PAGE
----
Important – How to give bee pollen to your dog

Please note that like people, dogs can have allergic reactions to bee pollen, including wheezing, breathing problems, and even anaphylactic shock. Start with a few grains of bee pollen and check your pet’s response. If he shows no symptoms of discomfort, give additional grains the next day, and slowly increase the amount over several weeks to a maintenance dose of 1/3 teaspoon per 5kg of body weight per day, mixed with food. Bee pollen can also be blended with honey.

Diabetes in dogs has been on the rise for quite some time. In fact, cases of canine diabetes have tripled since 1970.

But why?

This article will help you prevent and treat canine diabetes.

A few interesting facts about diabetes in dogs

– Diabetes is one of the most common endocrine diseases affecting middle-aged and senior dogs, with 70% of patients older than 7 at the time of diagnosis.
– Diabetes rarely occurs in dogs younger than 1 year of age, and it is more common in females and neutered males than in intact males.
– Keeshonds, Pulis, Cairn Terriers, Miniature Pinschers, Poodles, Samoyeds, Australian Terriers, Schnauzers, Spitz, Fox Terriers, Bichon Frise, and Siberian Huskies may be at higher risk. Because of these breed connections, researchers speculate that the development of diabetes may have a genetic component.
– An estimated 50% of canine diabetes cases are likely linked to pancreatic damage caused by  autoimmune disorders. These disorders have many possible causes, but we believe that they are linked to overstimulation of the immune system from over-vaccinating, highly processed foods, and other environmental factors.
– Obesity can contribute to insulin resistance, making it more difficult to regulate overweight dogs with diabetes. Obesity is also a risk factor for pancreatitis, which can lead to diabetes.

Prevention and Treatment

A natural diet is very important for all dogs, but particularly those suffering with canine diabetes. Most commercial dog foods contain grains, carbohydrates, sugars, and other fillers. For that reason, we recommend you feed your diabetic pooch a raw or natural diet, that is low in sugars and carbohydrates.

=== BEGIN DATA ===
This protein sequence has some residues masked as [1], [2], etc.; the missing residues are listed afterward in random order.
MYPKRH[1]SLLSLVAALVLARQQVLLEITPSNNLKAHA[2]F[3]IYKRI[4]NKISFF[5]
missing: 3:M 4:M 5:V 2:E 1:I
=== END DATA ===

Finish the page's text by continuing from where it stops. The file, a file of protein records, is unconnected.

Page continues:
What to feed a diabetic dog

A species appropriate, minimally processed diet and natural supplements can be effective in controlling milder forms of diabetes, and this can often result in the decreased use or elimination of insulin. A species appropriate diet is one that consists of mostly raw meats and some vegetables, fruits, and even eggs. Sardines contain fatty acids which can add additional benefits. A minimally processed commercial dog food, such as air or free-dried raw, can deliver the convenience of natural feeding without the fuss.

It is important to feed diabetic dogs two to three times a day. This helps to control the rise and fall of blood sugar throughout the day and prevents it from falling to dangerously low levels between feedings.

Supplements

We recommend the following supplements to stabilise glucose levels:

Coconut Oil – helps prevent and treat diabetes by regulating and balancing insulin. Coconut Oil is available from most supermarkets on health food shops.
Raw apple cider vinegar –  in your pet’s water bowl is also very effective in controlling diabetes symptoms. Apple Cider Vinegar is also available from supermarkets and health food shops.

Vitamins and Minerals

It is important the diet you feed is rich in the following nutrients:

Vitamin C â€“ prevents cataracts, protects the kidneys, and controls blood sugar. Vitamin C is also instrumental in strengthening the immune system.
Vitamin E â€“ reduces the need for insulin, controls blood sugar levels, improves insulin action, and prevents oxidative stress, thereby strengthening the immune system.
Magnesium â€“ guards against high urinary loss and a magnesium deficiency could lead to retinal damage and heart disease.
Zinc â€“  lessens the effects of diabetes.

Exercise 

It is important for a diabetic dog to have daily exercise at the same time each day. The exercise should not be too strenuous, but should adapt to the dog’s temperament, age, and health. The dog should be comfortable doing exercise without having to pant.

Treats

Do not give treats at random throughout the day, as this can cause blood sugar spikes that the insulin may not be able to control. It is best to give treats when you know the insulin will be at peak effectiveness (usually around 4 to 6 hours after insulin injection).

Most commercial treats are high in carbohydrates and sugars and should be avoided. Choose treats that are high in protein, and preferably gluten-free. Avoid any treats with corn, soy, fructose, or molasses. Fruits are fine in moderation and veggies are a good choice for diabetic dogs. The fibre in vegetables will help stabilise blood sugar. Steam or puree them to make them more digestible or you can try frozen green beans for crunch.